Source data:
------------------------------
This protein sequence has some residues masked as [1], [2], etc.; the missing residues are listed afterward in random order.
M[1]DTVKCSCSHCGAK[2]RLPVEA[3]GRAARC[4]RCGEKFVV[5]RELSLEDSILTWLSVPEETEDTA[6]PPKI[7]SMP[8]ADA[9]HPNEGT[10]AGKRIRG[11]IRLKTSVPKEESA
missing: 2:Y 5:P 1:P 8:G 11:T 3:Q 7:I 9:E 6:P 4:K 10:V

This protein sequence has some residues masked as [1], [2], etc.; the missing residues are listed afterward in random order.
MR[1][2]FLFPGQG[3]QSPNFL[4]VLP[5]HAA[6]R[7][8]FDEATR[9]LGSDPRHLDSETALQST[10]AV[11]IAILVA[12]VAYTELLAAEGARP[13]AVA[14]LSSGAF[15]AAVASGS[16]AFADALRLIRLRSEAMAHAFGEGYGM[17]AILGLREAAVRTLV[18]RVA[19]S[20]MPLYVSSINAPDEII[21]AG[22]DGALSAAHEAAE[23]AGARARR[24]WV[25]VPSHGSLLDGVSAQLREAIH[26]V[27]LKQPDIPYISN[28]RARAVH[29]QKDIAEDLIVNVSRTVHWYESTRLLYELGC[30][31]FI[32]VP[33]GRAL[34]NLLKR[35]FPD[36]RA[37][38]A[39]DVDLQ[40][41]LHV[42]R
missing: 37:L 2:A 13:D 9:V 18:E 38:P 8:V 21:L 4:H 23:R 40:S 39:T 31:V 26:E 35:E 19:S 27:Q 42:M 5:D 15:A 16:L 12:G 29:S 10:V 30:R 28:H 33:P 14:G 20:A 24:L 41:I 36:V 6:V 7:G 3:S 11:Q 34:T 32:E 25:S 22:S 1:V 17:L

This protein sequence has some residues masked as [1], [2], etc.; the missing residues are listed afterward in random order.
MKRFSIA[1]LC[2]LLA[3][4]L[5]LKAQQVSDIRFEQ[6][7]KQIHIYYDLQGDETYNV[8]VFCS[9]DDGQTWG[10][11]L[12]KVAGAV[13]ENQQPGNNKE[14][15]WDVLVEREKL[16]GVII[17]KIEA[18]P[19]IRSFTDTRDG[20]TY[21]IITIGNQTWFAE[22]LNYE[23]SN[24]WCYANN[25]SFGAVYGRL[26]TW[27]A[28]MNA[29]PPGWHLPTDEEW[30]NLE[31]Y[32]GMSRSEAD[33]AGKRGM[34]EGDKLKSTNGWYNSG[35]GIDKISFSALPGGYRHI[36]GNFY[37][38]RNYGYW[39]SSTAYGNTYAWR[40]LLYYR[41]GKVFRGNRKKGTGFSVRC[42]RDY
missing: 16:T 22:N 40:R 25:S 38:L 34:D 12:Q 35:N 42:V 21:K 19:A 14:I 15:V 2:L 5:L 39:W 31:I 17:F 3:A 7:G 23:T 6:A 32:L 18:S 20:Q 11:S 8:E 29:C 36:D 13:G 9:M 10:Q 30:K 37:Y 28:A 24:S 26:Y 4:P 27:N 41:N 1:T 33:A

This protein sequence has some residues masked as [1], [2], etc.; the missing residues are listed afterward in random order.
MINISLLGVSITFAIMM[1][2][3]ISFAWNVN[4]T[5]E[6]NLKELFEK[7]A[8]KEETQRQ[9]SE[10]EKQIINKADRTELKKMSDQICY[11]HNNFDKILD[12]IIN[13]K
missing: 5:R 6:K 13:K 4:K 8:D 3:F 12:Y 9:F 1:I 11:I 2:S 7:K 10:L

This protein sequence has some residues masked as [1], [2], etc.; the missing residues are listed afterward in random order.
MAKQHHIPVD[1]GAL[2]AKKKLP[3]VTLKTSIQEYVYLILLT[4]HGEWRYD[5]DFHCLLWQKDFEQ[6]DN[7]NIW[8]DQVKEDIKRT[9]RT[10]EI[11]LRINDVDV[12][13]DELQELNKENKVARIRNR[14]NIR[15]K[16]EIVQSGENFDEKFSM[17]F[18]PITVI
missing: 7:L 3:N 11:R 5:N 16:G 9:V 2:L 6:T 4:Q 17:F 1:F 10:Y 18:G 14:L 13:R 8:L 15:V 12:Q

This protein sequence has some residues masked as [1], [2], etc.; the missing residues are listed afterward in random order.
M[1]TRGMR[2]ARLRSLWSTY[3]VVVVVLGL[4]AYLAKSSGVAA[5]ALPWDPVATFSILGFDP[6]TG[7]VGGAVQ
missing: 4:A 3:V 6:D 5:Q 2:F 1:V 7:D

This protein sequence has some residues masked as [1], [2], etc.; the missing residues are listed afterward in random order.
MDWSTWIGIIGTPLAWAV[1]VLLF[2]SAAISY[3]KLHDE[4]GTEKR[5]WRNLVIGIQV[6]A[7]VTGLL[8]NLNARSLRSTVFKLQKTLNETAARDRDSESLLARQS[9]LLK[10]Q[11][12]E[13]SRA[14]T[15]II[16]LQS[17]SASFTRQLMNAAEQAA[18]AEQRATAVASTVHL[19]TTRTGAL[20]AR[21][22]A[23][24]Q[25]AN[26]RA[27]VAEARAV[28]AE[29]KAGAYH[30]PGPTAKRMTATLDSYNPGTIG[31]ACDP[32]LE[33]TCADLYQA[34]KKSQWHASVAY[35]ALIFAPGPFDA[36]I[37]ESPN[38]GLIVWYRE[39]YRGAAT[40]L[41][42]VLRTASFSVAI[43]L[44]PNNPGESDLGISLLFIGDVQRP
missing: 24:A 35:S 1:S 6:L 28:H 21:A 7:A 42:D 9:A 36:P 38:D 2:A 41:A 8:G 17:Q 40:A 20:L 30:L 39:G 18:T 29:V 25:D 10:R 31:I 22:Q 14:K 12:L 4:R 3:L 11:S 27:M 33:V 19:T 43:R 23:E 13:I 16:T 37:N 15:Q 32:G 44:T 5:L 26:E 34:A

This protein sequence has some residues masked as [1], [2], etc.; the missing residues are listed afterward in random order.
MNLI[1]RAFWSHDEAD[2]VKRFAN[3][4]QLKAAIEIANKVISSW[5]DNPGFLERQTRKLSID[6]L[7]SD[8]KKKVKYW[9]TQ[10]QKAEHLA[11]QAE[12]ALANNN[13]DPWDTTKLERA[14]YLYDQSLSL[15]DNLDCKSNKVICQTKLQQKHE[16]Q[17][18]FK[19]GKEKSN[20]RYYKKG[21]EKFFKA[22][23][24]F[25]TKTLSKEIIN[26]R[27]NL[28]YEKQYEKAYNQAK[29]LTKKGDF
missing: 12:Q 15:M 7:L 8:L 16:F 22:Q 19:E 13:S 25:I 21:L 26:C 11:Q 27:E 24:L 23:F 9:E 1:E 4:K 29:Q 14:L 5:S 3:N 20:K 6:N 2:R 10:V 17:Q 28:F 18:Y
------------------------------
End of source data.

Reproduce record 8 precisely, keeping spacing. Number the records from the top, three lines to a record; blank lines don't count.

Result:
This protein sequence has some residues masked as [1], [2], etc.; the missing residues are listed afterward in random order.
MNLI[1]RAFWSHDEAD[2]VKRFAN[3][4]QLKAAIEIANKVISSW[5]DNPGFLERQTRKLSID[6]L[7]SD[8]KKKVKYW[9]TQ[10]QKAEHLA[11]QAE[12]ALANNN[13]DPWDTTKLERA[14]YLYDQSLSL[15]DNLDCKSNKVICQTKLQQKHE[16]Q[17][18]FK[19]GKEKSN[20]RYYKKG[21]EKFFKA[22][23][24]F[25]TKTLSKEIIN[26]R[27]NL[28]YEKQYEKAYNQAK[29]LTKKGDF
missing: 12:Q 15:M 7:L 8:L 16:F 22:Q 19:E 13:S 25:I 21:L 26:C 11:Q 27:E 24:L 23:F 9:E 1:E 4:K 29:Q 14:L 5:S 3:N 20:K 6:N 2:R 10:V 17:Q 28:F 18:Y